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Rustic Renewal in a Reclaimed Timber Home

Looks can be deceiving. Nestled in the heart of the Rockies, a rustic post-and-beam timber home that appears centuries old actually is on the cutting edge of design. By Leak Kerkman | Photos by Heidi Long

Timber Frame Home - Rustic Renewal 1Unconvinced? It’s true: Under that distressed exterior lies a structure built using as many recycled materials as possible. Considering the home was built years before the current “green” movement, you could say that this old-fashioned house was ahead of its time. And the stunning result has left residents in the popular skiing resort-town of Crested Butte, Colorado, scrambling to re-create the old-is-new-again approach for their own homes.

Unfortunately (or fortunately, depending on your outlook), this house is one-of-a-kind, explains Sara Potoker, owner of Ansley Interiors and the interior decorator of the jaw-dropping timber home. First and foremost, the home’s design was focused on the unique, finely aged timbers reclaimed from barns in Northeast, according to the home’s architect, Dan Murphy.

“Working with those timbers was really wonderful,” Sara recalls. “The timbers are really the artwork in the house.” But they required a little bit of sweat equity to really shine. In order to smooth away splinters while maintaining the antique wood’s sumptuous patina, Sara and her team relied on some good old-fashioned elbow grease to hand wax all of the beams.

“The timbers just call out to you,” Sara says. “But the lengths and widths were inconsistent, so making them work within the design was difficult.” Dan certainly agrees, noting, “The joinery was quite a challenge in this home. We had mortise and tenons throughout the timbers from the old structures. In some places, we had to bolt the timbers together to create structural beams,” recalls Dan.

But Dan’s efforts were well spent, resulting in a 5,500-square-foot home that’s both elegant and comfortable. The rambling layout takes advantage of the lot, which is long and shallow. When the homeowners asked for a place that entertained well, Dan devised a combined great room, dining area and kitchen to open up the main level, using gorgeous and structural timber beams instead of walls to divide up the space.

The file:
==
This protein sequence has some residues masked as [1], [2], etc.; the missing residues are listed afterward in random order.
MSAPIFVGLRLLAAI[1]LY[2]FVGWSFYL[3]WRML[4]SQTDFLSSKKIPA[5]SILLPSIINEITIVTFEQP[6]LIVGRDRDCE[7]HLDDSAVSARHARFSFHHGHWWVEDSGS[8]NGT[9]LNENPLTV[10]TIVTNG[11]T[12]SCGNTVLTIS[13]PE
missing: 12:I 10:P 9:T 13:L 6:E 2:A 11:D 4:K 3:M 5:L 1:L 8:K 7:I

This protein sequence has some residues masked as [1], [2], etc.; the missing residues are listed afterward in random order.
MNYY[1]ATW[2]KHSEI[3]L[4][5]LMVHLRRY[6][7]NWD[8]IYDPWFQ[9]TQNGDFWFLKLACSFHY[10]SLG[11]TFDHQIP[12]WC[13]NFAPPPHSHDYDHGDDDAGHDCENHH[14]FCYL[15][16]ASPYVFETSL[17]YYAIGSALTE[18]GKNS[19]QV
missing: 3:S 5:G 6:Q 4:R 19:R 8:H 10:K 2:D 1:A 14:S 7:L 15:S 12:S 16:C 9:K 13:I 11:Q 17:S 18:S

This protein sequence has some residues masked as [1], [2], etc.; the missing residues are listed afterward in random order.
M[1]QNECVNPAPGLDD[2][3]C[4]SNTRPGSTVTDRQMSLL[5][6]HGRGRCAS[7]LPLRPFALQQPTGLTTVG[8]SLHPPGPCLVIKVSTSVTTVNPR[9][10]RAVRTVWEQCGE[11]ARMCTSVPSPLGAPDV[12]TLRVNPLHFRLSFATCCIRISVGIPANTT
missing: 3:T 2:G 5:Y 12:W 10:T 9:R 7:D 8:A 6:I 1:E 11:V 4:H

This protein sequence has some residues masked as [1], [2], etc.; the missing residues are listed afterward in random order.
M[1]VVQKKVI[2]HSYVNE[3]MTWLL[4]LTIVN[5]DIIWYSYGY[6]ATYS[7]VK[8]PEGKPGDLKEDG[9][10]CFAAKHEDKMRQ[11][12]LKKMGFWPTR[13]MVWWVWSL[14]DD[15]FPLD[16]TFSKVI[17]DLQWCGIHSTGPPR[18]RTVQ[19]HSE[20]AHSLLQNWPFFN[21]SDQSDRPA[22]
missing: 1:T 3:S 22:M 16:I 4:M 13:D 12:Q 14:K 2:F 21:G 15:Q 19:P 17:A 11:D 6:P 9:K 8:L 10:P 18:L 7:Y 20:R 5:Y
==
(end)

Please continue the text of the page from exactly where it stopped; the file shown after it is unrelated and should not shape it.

To provide privacy for the both the residents and the lucky visitors who frequent the home, the master suite and guest rooms flank the central living area. That layout also allows for most of the rooms to have access to porches and decks to take in the stunning mountainside tableau, which made a huge impact on the design of the home.

“You walk into the house and the first thing that grabs your eye is the amazing view,” says Sara. Multiple sitting areas were created throughout the main level so revelers could socialize and still drink in the mountain scenery through the huge arched picture windows. And while you might think that such an expansive stretch of glass would make window treatments nearly impossible, those recycled timbers serve another purpose: They hide the window shade and its apparatus when it’s not in use.

Aside from the wood, many other materials in the house were repurposed. All of the exterior wood was recycled, including the front door made of Douglas fir and a wagon-wheel bench on a side porch. And the distinctive stone on the exterior of the house was all mined locally, hand-mixed by the mason for a truly one-of-a-kind look.

But even though the house may be unique, its appeal is universal. “Of all the homes I’ve worked on, this one is always a favorite,” says Sara. “There’s nothing in this house that I’d want to change.”

Floor Plan

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Square Footage: 5,500 square feet
Architect: Daniel J. Murphy
Interior Decorator: Ansley Interiors

Published in the February 2008 issue of Timber Home Living.



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